US 4818625 A
Hydrogenated boron-silicon alloy films having unexpected properties permitting in one embodiment the bonding together of metal and ceramic substrates by coating the surfaces to be bonded with the film mating the surfaces and heat treating the mated surfaces to expell hydrogen therefrom and to react to resulting boron-silicon alloy film with the substrates to form a liquid reaction product which forms a surface bond with the substrates or is at least partially absorbed in the substrates. In another embodiment, at least one surface of an intermetallic compound formed from elements selected from groups III and V of the periodic table is sealed against structural degradation by forming on the surface a solid boron-silicon-hydrogen alloy film. In still another embodiment, metal and organic resin substrates are protected against attack by water vapor, dissociated oxygen and molecular oxygen by forming a solid boron-silicon-hydrogen alloy film on the substrates. The metal substrates are further protected against deterioration by the effects of the recombination of dissociated oxygen and nitrogen by converting the solid boron-silicon-hydrogen alloy film to solid boron-silicon oxide film.
1. An intermetallic compound formed from elements selected from groups IIIa and Va of the periodic table having a solid boron-silicon-hydrogen alloy film deposited on at least one surface thereof, said film sealing and stabilizing said surface against structural degradation.
2. A method for sealing at least one surface of an intermetallic compound formed from elements selected from groups IIIa and Va of the periodic table against structural degradation comprising forming on said surface a solid boron-silicon-hydrogen alloy film.
This application is a division of application Ser. No. 747,635 filed on June 24, 1985 now U.S. Pat. No. 4,689,104.
This invention relates to hydrogenated boron-silicon alloy films having unexpected properties permitting the bonding together of various metal and ceramic substrates, the protecting of various metal and organic resin substrates against attack by atmospheres containing dissociated oxygen, molecular oxygen, water vapor and dissociated oxygen and nitrogen, and the sealing and stabilizing of intermetallic compounds against structure degradation.
Solid amorphous silicon-boron-hydrogen alloy films have heretofore been utilized as electronic materials; see, "Fundamentals of Solar Cells", chapter 11 section 2, Alan L. Fahrenbruch and Richard H. Bube, Academic Press 1983. Most commonly they are used in the form of deposits, prepared by radio frequency glow discharge decomposition of hydrides, in solid state devices converting solar radiation to electrical energy. Preparation and electrical current-voltage characteristics of semiconductor junctions made of thin films of amorphous silicon doped with trace amounts of boron are described by W. E. Spear, P. G. Le Comber, S. Kinmond and M. H. Brodsky, "Amorphous Silicon p-n Junction", Applied Physics Letters, Vol. 28, No. 2, pg. 105, Jan. 1976. In this work, the fact that materials prepared by decomposing the hydride gases always contain hydrogen, and the role that this hydrogen plays in forming the amorphous structure advantageous for electronic applications, were not considered. Hydrogen content and bonding configurations and their influence on growth and structure of amorphous silicon films prepared by decomposition of silane have been examined by J. C. Knights, "Growth Morphology and Defects in Plasma-Deposited a-SI: H Films", Journal of Non-Crystalline Solids, Vol. 35 & 36 (1980), pages 159-170.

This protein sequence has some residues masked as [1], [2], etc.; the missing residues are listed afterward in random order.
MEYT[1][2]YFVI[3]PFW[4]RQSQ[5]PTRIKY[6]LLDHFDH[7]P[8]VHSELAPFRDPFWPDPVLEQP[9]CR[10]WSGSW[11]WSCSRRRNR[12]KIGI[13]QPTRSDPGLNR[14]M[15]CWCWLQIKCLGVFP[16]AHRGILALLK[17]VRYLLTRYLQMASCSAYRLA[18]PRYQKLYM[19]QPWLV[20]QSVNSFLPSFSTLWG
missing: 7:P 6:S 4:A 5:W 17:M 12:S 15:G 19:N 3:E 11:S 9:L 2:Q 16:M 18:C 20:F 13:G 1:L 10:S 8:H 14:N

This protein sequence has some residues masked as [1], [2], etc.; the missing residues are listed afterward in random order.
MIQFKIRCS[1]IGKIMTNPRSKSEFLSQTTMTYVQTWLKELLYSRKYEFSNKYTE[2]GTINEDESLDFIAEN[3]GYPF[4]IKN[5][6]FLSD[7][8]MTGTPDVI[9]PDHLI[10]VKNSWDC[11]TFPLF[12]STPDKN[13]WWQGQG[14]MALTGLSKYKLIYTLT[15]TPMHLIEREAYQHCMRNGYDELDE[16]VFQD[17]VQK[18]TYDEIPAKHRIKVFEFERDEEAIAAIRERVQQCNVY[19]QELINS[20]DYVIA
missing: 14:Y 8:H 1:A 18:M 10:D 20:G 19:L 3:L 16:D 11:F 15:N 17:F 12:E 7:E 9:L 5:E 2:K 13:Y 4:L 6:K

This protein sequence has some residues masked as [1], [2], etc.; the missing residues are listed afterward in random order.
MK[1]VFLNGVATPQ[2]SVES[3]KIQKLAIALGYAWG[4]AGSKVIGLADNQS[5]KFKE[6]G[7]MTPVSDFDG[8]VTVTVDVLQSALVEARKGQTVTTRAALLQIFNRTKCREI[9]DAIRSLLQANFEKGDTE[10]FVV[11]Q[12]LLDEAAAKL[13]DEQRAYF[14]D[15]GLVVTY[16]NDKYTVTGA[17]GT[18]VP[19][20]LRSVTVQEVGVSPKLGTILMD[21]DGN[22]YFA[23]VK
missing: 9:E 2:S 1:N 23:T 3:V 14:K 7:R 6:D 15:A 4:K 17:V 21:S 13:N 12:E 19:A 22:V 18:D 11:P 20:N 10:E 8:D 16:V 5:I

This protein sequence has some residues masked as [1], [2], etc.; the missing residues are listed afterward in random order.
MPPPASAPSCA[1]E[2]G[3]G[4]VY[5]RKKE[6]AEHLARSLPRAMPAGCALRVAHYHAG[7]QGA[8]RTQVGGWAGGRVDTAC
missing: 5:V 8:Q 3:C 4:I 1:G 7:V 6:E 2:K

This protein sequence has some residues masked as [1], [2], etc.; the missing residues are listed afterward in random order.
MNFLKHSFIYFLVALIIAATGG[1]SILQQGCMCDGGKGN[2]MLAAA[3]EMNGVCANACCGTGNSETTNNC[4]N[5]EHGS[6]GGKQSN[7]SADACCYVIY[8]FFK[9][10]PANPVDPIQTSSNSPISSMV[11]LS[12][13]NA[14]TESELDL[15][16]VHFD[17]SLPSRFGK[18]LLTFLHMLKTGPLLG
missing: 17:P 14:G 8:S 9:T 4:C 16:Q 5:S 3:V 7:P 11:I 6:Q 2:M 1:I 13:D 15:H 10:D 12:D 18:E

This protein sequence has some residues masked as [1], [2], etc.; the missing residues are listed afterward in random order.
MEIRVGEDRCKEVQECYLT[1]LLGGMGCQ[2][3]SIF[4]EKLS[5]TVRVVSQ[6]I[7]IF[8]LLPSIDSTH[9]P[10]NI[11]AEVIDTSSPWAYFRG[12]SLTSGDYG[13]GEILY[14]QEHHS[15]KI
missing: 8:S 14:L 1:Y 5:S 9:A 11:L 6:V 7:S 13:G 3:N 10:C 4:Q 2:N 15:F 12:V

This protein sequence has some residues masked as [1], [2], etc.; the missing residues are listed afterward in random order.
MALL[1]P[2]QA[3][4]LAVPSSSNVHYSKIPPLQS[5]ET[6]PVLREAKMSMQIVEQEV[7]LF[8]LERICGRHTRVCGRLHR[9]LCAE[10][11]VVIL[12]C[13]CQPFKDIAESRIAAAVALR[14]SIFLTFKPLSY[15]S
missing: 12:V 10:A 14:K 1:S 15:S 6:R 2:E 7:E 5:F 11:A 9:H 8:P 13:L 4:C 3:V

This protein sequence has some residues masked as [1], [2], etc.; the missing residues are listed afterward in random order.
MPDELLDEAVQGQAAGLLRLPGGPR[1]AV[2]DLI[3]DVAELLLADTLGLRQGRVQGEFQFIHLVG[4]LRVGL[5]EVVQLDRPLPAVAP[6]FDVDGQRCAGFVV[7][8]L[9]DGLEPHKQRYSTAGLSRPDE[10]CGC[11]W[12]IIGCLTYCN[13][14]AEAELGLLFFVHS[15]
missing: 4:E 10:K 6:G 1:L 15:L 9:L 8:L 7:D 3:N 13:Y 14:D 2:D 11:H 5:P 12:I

The high efficiency of solar cells incorporating thin films of hydrogen-containing amorphous silicon-boron has motivated scientific interest in the solid state physical properties of compositions exceeding in boron content the low concentrations utilized for semiconductors. For example, C. C. Tsai in an article entitled "Characterization of Amorphous Semiconducting Silicon-Boron Alloys Prepared by Plasma Decomposition" published in Physical Reviews, Volume 19, page 2041, February 1979, describes structure, optical absorption, electrical conductivity and paramagnetic resonance of hydrogenated boron-silicon alloys, ranging in composition from 0 to 100% boron. In this work, films deposited by glow discharge decomposition of Si H4 +B2 H6 gas mixtures on a variety of substrates, including glass, aluminum, crystalline silicon, and saphire have been studied. The relative efficiency of incorporation of boron from the gas into the film, compared to that of the silicon, is about 0.65+ or -0.15 at 270° C. deposition temperature. Therefore, amorphous hydrogenated silicon-boron alloys with any composition in the binary system can be made by properly choosing the Si H4 -B2 H6 gas mixture. The hydrogen content in the films has been found to range between 10 and 45 atomic percent depending on the deposition parameters. In the film structure, hydrogen forms B-H and Si-H bonds which represent the majority of the amorphous atomic lattice. The structure and stability of the films depend in great measure on the deposition temperature. Films deposited at 270° C. are dense, contain less than 1 atom percent of oxygen and are very stable to exposure to ambient air. They loose their hydrogen when heated to about 350° C. to 550° C. In contrast, films deposited at 25° C. are porous, easily oxidize upon exposure to air, and start loosing their hydrogen near 350° C.